CRM software isn't just about tracking and maintaining contact information. While most look to CRM software as primarily a sales tool, it's moved beyond that space. Marketing and customer service departments can dramatically improve their offerings and operations with CRM as well by using its data to more effectively segment demographics and record and reuse customer incident information. CRM software also helps coordinate interdepartmental actions. For example, the sales team can take advantage of something a customer service representative discovered in a separate transaction. Depending upon the software you choose, you can set and measure sales goals, deliver and track email marketing campaigns, or keep an eye on what people are saying on social media.
Pricing and Add-ons
Price can be a significant factor when evaluating CRM software, but that analysis should focus on more than just the upfront costs. Most of the CRM software we looked at offers per-user pricing but it's important to check what's included in that price and which features you actually need.
Training can eat up a chunk of the budget as can upgrades and ongoing support. Consider how much it would cost to integrate the software with existing systems and whether or not you would need additional equipment. That mobile implementation looks slick on the vendor's website, but will it still look that slick once you've designed the customized CRM forms your business will use every day? Does it mean the sales or customer service teams need new smartphones or maybe even tablets? These costs can quickly add up.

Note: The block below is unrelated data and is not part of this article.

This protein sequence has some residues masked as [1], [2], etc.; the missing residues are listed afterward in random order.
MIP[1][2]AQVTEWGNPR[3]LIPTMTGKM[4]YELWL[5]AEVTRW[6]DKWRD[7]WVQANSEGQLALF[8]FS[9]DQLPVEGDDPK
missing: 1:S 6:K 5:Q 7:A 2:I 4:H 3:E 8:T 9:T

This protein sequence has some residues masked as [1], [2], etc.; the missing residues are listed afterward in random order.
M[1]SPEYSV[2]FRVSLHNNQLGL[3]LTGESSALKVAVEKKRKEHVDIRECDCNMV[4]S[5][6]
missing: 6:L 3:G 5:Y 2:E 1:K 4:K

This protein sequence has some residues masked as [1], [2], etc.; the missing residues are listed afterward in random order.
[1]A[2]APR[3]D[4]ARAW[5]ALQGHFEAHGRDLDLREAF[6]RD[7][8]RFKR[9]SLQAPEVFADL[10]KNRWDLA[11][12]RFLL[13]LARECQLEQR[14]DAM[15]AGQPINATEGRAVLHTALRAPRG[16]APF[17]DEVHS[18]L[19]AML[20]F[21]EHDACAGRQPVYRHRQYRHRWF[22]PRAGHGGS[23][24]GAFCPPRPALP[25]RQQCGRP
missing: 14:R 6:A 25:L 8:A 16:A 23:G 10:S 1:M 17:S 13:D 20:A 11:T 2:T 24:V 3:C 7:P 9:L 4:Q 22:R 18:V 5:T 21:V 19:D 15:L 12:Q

Taking the time investment into consideration is why trying out more than one program is key. This way, you can choose the software that will be most efficient for your company. If you have the resources to train and onboard staff and customize the software yourself, then eventually it will start to work for you.
Smaller teams can't afford to invest in software that asks a lot up front; you need something that will be up and running in a day in most cases. Read the support documentation and you'll get an idea of setup complexity and any issues you might bump into with the software you already have. Use the free evaluation period to try out important features: import data, add information manually, connect accounts, and assign tasks to other users. Take note of how helpful the software is and whether or not it creates more work. Keep track of how often you have to consult the help system to complete a basic task.
New Directions for CRM Tools
One of the continuing trends we're seeing with CRM solutions is that they are being consolidated into larger product ecosystems. Some products, like the venerable Zoho CRM, aren't just the flagship suite of solutions in their ecosystem, they set the template for the rest of the solutions the vendor offers. Once a notable standalone solution, Base CRM, was acquired by Zendesk and converted into Zendesk Sell which is a more integrated solution that can feed into Zendesk's impressive array customer support-driven SMB solutions. Freshsales CRM similarly provides a lightweight and simple SMB-focused CRM solution while offering expanded functionality. This includes providing integrations, workflow automation, and sales intelligence features. Freshsales CRM also synchs nicely with Freshcaller and Freshdesk solutions. A distinct convenience for businesses using those solutions.
Other CRM solutions like Sales Creatio have refined their user interfaces to enable users to switch on specific business processes. Sales Creatio makes it possible to toggle between Marketing, Sales, and Service functioning as a more dynamic control center for running various facets of CRM.